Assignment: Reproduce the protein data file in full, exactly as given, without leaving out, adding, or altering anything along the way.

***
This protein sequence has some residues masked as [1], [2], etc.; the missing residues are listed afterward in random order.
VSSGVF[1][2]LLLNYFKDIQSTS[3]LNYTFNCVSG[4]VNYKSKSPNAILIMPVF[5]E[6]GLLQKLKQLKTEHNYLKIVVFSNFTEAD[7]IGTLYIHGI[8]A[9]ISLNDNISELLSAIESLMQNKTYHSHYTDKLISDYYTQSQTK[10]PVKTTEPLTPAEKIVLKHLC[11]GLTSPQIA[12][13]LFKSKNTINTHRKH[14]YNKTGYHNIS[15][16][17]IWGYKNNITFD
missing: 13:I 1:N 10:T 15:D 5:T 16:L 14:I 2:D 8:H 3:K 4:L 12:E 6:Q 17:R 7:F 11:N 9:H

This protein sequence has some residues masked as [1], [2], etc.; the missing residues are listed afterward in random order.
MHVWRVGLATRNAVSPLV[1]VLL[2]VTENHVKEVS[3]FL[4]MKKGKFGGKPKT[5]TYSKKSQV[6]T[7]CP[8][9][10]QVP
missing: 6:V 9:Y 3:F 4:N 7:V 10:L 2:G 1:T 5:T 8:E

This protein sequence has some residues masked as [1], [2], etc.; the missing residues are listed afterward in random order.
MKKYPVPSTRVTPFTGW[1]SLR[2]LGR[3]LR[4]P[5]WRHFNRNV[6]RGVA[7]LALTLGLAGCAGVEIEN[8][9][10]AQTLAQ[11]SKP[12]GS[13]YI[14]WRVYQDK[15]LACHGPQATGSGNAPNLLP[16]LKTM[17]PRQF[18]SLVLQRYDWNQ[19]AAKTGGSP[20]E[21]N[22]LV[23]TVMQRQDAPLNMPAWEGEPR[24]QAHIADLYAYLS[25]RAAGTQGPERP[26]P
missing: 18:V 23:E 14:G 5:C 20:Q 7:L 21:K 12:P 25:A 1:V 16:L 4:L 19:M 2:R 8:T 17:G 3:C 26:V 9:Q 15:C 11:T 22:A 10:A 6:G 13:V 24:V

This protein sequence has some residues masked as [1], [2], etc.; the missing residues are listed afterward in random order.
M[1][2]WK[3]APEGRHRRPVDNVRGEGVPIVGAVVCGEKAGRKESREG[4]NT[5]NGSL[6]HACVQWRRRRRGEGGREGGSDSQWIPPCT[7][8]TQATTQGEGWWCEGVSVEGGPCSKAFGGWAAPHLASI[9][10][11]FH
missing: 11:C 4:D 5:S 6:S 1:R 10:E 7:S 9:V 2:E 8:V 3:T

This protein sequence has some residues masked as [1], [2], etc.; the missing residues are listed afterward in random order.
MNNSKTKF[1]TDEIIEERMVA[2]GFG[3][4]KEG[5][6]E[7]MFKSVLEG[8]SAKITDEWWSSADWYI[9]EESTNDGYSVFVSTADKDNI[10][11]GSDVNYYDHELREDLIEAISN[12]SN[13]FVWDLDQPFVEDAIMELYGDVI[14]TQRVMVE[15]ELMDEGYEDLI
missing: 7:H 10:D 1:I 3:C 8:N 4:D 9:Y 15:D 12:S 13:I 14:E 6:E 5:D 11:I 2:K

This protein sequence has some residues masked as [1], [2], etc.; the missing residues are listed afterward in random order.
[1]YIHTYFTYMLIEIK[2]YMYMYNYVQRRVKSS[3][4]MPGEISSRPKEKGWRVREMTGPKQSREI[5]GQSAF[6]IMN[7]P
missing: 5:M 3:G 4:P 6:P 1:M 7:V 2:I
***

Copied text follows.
This protein sequence has some residues masked as [1], [2], etc.; the missing residues are listed afterward in random order.
VSSGVF[1][2]LLLNYFKDIQSTS[3]LNYTFNCVSG[4]VNYKSKSPNAILIMPVF[5]E[6]GLLQKLKQLKTEHNYLKIVVFSNFTEAD[7]IGTLYIHGI[8]A[9]ISLNDNISELLSAIESLMQNKTYHSHYTDKLISDYYTQSQTK[10]PVKTTEPLTPAEKIVLKHLC[11]GLTSPQIA[12][13]LFKSKNTINTHRKH[14]YNKTGYHNIS[15][16][17]IWGYKNNITFD
missing: 13:I 1:N 10:T 15:D 5:T 16:L 14:I 2:D 8:H 3:K 4:L 12:E 6:Q 17:R 7:F 11:N 9:H

This protein sequence has some residues masked as [1], [2], etc.; the missing residues are listed afterward in random order.
MHVWRVGLATRNAVSPLV[1]VLL[2]VTENHVKEVS[3]FL[4]MKKGKFGGKPKT[5]TYSKKSQV[6]T[7]CP[8][9][10]QVP
missing: 6:V 9:Y 3:F 4:N 7:V 10:L 2:G 1:T 5:T 8:E

This protein sequence has some residues masked as [1], [2], etc.; the missing residues are listed afterward in random order.
MKKYPVPSTRVTPFTGW[1]SLR[2]LGR[3]LR[4]P[5]WRHFNRNV[6]RGVA[7]LALTLGLAGCAGVEIEN[8][9][10]AQTLAQ[11]SKP[12]GS[13]YI[14]WRVYQDK[15]LACHGPQATGSGNAPNLLP[16]LKTM[17]PRQF[18]SLVLQRYDWNQ[19]AAKTGGSP[20]E[21]N[22]LV[23]TVMQRQDAPLNMPAWEGEPR[24]QAHIADLYAYLS[25]RAAGTQGPERP[26]P
missing: 18:V 23:E 14:G 5:C 20:Q 7:L 21:K 12:P 25:A 1:V 16:L 4:L 19:M 2:R 8:T 17:G 3:C 26:V 9:Q 15:C 11:T 22:A 10:A 6:G 13:V 24:V

This protein sequence has some residues masked as [1], [2], etc.; the missing residues are listed afterward in random order.
M[1][2]WK[3]APEGRHRRPVDNVRGEGVPIVGAVVCGEKAGRKESREG[4]NT[5]NGSL[6]HACVQWRRRRRGEGGREGGSDSQWIPPCT[7][8]TQATTQGEGWWCEGVSVEGGPCSKAFGGWAAPHLASI[9][10][11]FH
missing: 11:C 4:D 5:S 6:S 1:R 10:E 7:S 9:V 2:E 8:V 3:T

This protein sequence has some residues masked as [1], [2], etc.; the missing residues are listed afterward in random order.
MNNSKTKF[1]TDEIIEERMVA[2]GFG[3][4]KEG[5][6]E[7]MFKSVLEG[8]SAKITDEWWSSADWYI[9]EESTNDGYSVFVSTADKDNI[10][11]GSDVNYYDHELREDLIEAISN[12]SN[13]FVWDLDQPFVEDAIMELYGDVI[14]TQRVMVE[15]ELMDEGYEDLI
missing: 7:H 10:D 1:I 3:C 8:N 4:D 9:Y 15:D 12:S 13:I 14:E 6:E 5:D 11:I 2:K

This protein sequence has some residues masked as [1], [2], etc.; the missing residues are listed afterward in random order.
[1]YIHTYFTYMLIEIK[2]YMYMYNYVQRRVKSS[3][4]MPGEISSRPKEKGWRVREMTGPKQSREI[5]GQSAF[6]IMN[7]P
missing: 5:M 3:G 4:P 6:P 1:M 7:V 2:I